Trump, however, seems increasingly concerned about the damage to the economy that social distancing efforts are causing as restaurants, stores, and other businesses close or scale down and as Americans are told to stay home as much as possible.
Of course, hundreds of thousands or millions of people dying would be bad, too — a fact Trump acknowledged. “Above all, we know that the best thing for our economy is a very powerful victory over the virus,” he said.
When pressed on the Easter timeline, Trump suggested it was based on a gut feeling, not on hard data. Easter “is a beautiful time,” Trump said. “It would be a beautiful timeline.”
It’s unclear just how much say Trump has on this. While the White House’s and Centers for Disease Control and Prevention’s guidelines are helpful to the public, officials, and health care providers, much of the actual policy change — from lockdowns to curfews — happens at the local and state level, where Trump has little control.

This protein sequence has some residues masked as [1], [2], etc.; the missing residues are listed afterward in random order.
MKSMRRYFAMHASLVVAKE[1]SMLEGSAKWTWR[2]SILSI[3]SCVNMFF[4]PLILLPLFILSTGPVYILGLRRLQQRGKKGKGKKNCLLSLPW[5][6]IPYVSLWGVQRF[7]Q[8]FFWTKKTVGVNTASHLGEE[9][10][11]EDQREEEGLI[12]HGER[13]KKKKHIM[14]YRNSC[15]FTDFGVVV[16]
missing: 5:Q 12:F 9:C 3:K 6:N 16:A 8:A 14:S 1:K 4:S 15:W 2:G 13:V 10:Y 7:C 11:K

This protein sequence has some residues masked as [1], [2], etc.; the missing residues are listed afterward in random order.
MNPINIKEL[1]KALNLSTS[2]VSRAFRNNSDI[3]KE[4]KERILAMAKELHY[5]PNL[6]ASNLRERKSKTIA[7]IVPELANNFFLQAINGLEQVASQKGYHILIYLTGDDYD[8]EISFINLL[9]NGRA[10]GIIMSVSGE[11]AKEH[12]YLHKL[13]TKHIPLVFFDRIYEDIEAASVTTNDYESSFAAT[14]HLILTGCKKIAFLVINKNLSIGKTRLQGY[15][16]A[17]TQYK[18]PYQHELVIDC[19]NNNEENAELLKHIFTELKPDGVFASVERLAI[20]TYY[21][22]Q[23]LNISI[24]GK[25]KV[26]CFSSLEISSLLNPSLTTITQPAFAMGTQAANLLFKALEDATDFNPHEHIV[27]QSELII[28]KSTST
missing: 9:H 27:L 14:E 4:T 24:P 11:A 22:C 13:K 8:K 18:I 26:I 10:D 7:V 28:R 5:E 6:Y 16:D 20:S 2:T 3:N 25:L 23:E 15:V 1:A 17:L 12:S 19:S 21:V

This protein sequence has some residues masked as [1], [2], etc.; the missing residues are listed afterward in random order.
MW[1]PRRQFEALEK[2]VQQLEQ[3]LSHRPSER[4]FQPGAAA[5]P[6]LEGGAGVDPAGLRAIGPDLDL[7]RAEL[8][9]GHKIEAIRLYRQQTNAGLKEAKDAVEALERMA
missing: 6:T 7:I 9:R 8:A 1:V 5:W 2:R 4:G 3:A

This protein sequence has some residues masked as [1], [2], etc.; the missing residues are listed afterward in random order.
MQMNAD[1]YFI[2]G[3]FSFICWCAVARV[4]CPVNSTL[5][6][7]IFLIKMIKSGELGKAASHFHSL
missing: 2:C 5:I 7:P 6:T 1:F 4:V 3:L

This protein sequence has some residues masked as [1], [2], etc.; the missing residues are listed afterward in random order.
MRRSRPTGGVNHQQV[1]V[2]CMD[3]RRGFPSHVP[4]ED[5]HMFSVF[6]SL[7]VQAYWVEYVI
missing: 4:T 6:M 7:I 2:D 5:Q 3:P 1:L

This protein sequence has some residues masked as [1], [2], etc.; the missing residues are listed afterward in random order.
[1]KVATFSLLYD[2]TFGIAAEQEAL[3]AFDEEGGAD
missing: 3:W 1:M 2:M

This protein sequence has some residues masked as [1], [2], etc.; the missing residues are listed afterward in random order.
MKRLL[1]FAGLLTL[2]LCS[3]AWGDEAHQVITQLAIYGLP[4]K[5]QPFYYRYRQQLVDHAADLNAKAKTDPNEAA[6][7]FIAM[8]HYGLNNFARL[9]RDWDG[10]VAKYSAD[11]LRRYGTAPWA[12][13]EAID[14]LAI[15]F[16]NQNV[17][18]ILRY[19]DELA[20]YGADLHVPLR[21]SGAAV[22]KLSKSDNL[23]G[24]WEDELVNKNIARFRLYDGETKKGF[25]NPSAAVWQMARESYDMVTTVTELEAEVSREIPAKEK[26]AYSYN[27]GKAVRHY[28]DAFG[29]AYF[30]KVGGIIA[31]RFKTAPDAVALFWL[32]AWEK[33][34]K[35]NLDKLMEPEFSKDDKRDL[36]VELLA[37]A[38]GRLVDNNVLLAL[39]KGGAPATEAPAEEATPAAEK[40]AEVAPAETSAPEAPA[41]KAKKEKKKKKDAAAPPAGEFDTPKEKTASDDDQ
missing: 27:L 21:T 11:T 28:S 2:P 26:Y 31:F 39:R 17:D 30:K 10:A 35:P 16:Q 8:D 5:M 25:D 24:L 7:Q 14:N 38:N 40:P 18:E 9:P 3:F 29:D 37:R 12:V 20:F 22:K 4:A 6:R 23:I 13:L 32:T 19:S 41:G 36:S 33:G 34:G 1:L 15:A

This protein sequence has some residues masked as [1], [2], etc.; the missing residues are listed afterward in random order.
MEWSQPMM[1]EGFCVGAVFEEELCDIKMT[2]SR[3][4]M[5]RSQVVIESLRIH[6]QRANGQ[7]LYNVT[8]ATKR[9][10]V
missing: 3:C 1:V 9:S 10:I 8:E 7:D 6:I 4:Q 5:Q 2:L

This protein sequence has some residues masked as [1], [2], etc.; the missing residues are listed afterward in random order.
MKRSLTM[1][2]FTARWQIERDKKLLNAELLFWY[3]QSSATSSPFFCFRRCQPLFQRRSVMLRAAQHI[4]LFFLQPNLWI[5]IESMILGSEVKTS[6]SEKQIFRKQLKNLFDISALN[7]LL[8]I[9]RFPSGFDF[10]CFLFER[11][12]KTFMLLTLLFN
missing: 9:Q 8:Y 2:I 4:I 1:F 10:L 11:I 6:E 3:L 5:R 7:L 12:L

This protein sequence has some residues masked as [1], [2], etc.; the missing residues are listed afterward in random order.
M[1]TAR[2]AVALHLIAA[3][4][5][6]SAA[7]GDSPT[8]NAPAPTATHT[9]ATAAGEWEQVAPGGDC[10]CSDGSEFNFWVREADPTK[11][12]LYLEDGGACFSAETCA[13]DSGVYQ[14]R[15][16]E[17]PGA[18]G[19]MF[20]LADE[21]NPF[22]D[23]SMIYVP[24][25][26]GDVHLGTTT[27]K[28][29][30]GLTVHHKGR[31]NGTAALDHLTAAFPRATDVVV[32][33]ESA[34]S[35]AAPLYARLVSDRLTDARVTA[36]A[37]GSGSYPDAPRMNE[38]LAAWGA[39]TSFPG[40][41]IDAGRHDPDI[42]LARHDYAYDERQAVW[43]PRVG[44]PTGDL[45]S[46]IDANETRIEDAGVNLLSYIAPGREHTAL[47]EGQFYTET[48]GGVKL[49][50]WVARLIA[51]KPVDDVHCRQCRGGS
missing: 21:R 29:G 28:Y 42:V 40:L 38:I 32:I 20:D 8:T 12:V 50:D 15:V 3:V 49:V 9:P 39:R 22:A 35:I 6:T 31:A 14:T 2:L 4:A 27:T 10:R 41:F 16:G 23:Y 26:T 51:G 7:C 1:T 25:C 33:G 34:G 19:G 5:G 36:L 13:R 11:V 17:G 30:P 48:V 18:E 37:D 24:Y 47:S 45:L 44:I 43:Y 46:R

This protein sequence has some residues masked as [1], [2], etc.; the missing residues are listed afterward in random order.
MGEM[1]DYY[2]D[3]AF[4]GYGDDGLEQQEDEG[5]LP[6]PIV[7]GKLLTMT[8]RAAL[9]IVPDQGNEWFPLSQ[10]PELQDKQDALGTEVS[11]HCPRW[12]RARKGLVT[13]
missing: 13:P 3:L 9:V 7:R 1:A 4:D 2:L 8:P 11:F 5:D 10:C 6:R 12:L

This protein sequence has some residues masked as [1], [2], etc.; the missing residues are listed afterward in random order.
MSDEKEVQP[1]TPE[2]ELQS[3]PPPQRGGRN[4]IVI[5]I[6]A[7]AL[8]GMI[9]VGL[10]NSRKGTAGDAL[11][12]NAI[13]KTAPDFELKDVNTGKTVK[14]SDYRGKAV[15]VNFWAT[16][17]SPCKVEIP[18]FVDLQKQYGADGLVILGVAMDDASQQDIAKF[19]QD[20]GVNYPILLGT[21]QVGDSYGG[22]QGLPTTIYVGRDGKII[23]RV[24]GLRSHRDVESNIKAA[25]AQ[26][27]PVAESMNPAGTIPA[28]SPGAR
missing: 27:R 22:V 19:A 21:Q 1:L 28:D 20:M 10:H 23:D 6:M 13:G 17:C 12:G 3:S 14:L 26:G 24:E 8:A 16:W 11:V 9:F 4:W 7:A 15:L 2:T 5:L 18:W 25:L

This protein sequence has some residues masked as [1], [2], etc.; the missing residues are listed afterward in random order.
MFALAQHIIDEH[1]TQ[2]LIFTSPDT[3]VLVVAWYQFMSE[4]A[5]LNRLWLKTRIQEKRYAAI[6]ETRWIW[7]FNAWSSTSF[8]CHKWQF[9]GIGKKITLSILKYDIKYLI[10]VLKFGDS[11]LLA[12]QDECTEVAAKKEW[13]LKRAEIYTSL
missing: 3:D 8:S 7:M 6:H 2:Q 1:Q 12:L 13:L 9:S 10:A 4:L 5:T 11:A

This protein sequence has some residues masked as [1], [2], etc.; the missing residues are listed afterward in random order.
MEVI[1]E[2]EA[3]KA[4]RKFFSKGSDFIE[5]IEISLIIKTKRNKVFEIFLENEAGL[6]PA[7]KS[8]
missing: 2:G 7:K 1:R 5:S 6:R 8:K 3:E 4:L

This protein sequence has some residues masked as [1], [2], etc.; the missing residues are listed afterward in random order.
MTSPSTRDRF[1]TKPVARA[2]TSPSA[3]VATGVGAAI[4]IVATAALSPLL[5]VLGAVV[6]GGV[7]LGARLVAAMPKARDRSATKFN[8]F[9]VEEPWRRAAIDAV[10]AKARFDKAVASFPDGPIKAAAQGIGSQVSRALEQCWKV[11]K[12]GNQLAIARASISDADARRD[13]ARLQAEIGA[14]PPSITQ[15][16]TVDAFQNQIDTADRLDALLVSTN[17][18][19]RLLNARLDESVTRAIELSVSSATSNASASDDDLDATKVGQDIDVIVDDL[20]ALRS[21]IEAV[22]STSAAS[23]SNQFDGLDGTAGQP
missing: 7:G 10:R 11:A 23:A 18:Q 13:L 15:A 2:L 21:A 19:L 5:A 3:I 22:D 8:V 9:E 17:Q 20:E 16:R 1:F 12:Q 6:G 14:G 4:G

But to the extent state, local, and private leaders follow Trump’s lead, there is a giant risk here.
People will die if we end social distancing prematurely
There’s good historical evidence for the risk of ending social distancing too soon.
In 1918, the world was ravaged by a horrible flu pandemic, which was linked to as many as 100 million deaths globally and about 675,000 deaths in the US. In response, cities across America adopted a variety of social distancing measures to combat the spread of disease. Based on several studies of the period, these measures worked to reduce the death toll overall.